Orange is the new… word. Seriously, it’s only been around since the Renaissance. Before that, English speakers were making do with the term ‘yellow-red,’ or even referring to orange things as simply ‘red.’ The word orange was only invented following the fruit’s arrival in Europe.
In their article on the subject, Atlas Obscura notes that “the roots of the word “orange” come from the Sanskrit term for the orange tree: nāraṅga. Traders traveled with the nāraṅga across the Middle East, and it became the Arabic naaranj. When Islamic rule spread to southern Italy and Spain in the Middle Ages, the orange tree made it to Europe.”
The word became naranja in Spanish and arancia in Italian, losing the initial ‘n’ in both it’s English and French incarnations. The word ‘orange’ had infiltrated many European languages by the 1300s, and had begun to be used to refer to the fruit.
Atlas Obscura comments that according to the Oxford English Dictionary, ‘orange’ began to be used to refer to such a color in the context of clothing around the 16th century. Around this time, sailors from Portugal brought nicer tasting oranges from China to Europe. Interestingly, ‘China apple’ “is still a synonym for orange in a number of languages, including Dutch and Ukrainian…Even in China, the orange’s likely birthplace, the characters for the fruit and the color are the same.”
So there you have it: your little language evolution tidbit for the day.
For centuries, credit for writing manuscripts, hymns, and other written relics from the Renaissance period has gone primarily to the monks. Their texts have survived all of these hundreds of years, and we continue to appreciate and value their impact on our human history and development. But what of the women who had also promised themselves to their God and the work they might have done to further the import of written word to the masses? Melissa Moreton has devoted her post-doctoral Fellowship to discovering the mysteries behind these unnamed nuns!
Melissa Moreton | Image Via Graduate College University of Iowa
Moreton had been doing graduate research in Florence, Italy and it was there that she discovered there was little to no information on the work that Renaissance nuns almost certainly accomplished during their time in the convents. She found that a lot of the liturgical texts, books on religious rituals, entries about girls entering the convents, and various histories written by women were published anonymously. Now, she has made it her mission to uncover the truth behind these anonymous texts, and give recognition to the accomplishments of these hard-working women. She is working in tandem with a medieval scholar Professor Emerita Constance Berman to pay them due respect.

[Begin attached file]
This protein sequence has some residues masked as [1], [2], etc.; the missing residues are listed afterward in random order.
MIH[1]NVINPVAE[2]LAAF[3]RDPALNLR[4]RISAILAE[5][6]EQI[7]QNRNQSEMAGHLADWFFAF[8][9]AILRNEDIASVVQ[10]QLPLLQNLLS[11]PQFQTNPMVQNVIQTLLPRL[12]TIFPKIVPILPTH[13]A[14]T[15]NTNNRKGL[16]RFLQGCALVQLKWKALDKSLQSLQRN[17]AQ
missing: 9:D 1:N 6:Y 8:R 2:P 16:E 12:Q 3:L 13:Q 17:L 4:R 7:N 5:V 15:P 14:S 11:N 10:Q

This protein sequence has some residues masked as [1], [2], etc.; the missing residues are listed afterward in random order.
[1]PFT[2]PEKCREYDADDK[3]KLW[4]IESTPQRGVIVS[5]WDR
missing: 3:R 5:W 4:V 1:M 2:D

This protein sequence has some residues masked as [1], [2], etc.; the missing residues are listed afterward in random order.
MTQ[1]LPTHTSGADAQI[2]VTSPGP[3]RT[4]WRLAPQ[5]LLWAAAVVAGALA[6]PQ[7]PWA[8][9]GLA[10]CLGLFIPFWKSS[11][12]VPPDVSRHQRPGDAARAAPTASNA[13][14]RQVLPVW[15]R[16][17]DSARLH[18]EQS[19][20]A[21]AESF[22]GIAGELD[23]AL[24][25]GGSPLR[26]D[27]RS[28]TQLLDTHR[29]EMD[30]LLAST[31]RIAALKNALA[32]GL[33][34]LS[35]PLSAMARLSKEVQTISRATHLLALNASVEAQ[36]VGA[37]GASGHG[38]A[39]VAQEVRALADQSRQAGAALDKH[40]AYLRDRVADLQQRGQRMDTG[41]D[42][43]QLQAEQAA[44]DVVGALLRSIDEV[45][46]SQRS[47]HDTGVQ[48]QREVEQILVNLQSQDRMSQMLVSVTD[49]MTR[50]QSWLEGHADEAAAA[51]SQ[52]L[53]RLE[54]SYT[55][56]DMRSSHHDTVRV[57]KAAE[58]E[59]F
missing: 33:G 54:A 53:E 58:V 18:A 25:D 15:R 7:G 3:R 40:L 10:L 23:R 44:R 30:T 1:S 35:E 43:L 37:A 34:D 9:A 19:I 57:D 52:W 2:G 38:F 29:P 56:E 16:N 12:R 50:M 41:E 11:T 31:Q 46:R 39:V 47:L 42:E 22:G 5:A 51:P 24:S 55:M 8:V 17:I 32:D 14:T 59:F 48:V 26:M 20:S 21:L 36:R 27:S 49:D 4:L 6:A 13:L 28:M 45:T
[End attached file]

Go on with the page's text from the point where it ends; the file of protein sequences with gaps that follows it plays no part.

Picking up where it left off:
Most of the manuscripts nuns made were devotional [for prayer, study, contemplation] and liturgical, books that the nuns sung from in the choir and those that helped them perform important religious rituals. They also copied theological texts and kept administrative documents, used to keep track of their financial transactions and the daily operations of the house. They wrote extensive convent histories, called chronicles, and books of entry and death, which recorded the names and information of the women who entered as girls and commemorated them in death.
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In her research, Moreton has also discovered that not only were the nuns writing texts centered around God and the Church, but also various plays and pieces of art. Their books are littered with beautiful designs and intricate calligraphy that showcase a testament to their craft and passion for creation. She finds it unfortunate that it is the monks who receive all credit when it comes to the work and she cannot wait to devote her research project to this endeavor.